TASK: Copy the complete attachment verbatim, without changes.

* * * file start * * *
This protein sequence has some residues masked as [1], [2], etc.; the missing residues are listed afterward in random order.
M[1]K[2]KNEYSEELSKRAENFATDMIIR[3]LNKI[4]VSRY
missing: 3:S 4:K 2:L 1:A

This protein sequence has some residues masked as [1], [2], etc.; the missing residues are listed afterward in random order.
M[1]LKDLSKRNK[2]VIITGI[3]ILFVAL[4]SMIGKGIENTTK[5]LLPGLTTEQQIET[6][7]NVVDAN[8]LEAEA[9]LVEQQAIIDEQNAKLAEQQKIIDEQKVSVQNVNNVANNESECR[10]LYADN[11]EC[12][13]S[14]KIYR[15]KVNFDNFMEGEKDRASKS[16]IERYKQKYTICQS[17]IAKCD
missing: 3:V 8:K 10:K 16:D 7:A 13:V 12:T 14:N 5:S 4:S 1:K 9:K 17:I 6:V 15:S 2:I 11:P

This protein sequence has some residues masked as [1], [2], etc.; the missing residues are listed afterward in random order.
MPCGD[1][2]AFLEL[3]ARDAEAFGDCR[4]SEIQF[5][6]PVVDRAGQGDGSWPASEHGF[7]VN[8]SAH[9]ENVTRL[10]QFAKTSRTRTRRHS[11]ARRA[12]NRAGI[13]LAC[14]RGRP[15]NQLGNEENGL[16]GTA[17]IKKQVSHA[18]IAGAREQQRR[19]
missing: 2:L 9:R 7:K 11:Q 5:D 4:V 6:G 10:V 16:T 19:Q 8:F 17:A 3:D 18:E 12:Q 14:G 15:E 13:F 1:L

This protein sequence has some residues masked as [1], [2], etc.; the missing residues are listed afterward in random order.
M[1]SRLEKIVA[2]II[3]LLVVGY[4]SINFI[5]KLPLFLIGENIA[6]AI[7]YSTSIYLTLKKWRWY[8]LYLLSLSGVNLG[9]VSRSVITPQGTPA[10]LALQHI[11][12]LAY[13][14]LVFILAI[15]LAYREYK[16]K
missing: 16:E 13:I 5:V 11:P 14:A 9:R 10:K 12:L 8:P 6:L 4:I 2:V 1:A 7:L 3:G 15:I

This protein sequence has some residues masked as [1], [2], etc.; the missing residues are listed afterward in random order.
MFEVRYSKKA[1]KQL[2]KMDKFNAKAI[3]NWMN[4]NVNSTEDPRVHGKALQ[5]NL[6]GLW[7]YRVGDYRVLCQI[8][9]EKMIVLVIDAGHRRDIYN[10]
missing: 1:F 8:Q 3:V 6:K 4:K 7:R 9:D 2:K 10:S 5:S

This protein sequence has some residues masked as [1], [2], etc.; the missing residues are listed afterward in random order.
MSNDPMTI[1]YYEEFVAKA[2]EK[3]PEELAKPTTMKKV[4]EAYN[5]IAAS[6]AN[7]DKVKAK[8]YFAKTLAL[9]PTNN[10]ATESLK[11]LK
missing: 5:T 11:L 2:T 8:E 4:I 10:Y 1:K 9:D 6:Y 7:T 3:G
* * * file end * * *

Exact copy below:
This protein sequence has some residues masked as [1], [2], etc.; the missing residues are listed afterward in random order.
M[1]K[2]KNEYSEELSKRAENFATDMIIR[3]LNKI[4]VSRY
missing: 3:S 4:K 2:L 1:A

This protein sequence has some residues masked as [1], [2], etc.; the missing residues are listed afterward in random order.
M[1]LKDLSKRNK[2]VIITGI[3]ILFVAL[4]SMIGKGIENTTK[5]LLPGLTTEQQIET[6][7]NVVDAN[8]LEAEA[9]LVEQQAIIDEQNAKLAEQQKIIDEQKVSVQNVNNVANNESECR[10]LYADN[11]EC[12][13]S[14]KIYR[15]KVNFDNFMEGEKDRASKS[16]IERYKQKYTICQS[17]IAKCD
missing: 3:V 8:K 10:K 16:D 7:A 13:V 12:T 14:N 5:S 4:S 1:K 9:K 17:I 6:V 15:S 2:I 11:P

This protein sequence has some residues masked as [1], [2], etc.; the missing residues are listed afterward in random order.
MPCGD[1][2]AFLEL[3]ARDAEAFGDCR[4]SEIQF[5][6]PVVDRAGQGDGSWPASEHGF[7]VN[8]SAH[9]ENVTRL[10]QFAKTSRTRTRRHS[11]ARRA[12]NRAGI[13]LAC[14]RGRP[15]NQLGNEENGL[16]GTA[17]IKKQVSHA[18]IAGAREQQRR[19]
missing: 2:L 9:R 7:K 11:Q 5:D 4:V 6:G 10:V 16:T 19:Q 8:F 17:A 3:D 18:E 12:Q 14:G 15:E 13:F 1:L

This protein sequence has some residues masked as [1], [2], etc.; the missing residues are listed afterward in random order.
M[1]SRLEKIVA[2]II[3]LLVVGY[4]SINFI[5]KLPLFLIGENIA[6]AI[7]YSTSIYLTLKKWRWY[8]LYLLSLSGVNLG[9]VSRSVITPQGTPA[10]LALQHI[11][12]LAY[13][14]LVFILAI[15]LAYREYK[16]K
missing: 16:E 13:I 5:V 11:P 14:A 9:R 10:K 12:L 8:P 6:L 4:I 2:V 1:A 7:L 3:G 15:I

This protein sequence has some residues masked as [1], [2], etc.; the missing residues are listed afterward in random order.
MFEVRYSKKA[1]KQL[2]KMDKFNAKAI[3]NWMN[4]NVNSTEDPRVHGKALQ[5]NL[6]GLW[7]YRVGDYRVLCQI[8][9]EKMIVLVIDAGHRRDIYN[10]
missing: 1:F 8:Q 3:V 6:K 4:K 7:R 9:D 2:K 10:S 5:S

This protein sequence has some residues masked as [1], [2], etc.; the missing residues are listed afterward in random order.
MSNDPMTI[1]YYEEFVAKA[2]EK[3]PEELAKPTTMKKV[4]EAYN[5]IAAS[6]AN[7]DKVKAK[8]YFAKTLAL[9]PTNN[10]ATESLK[11]LK
missing: 5:T 11:L 2:T 8:E 4:I 10:Y 1:K 9:D 6:Y 7:T 3:G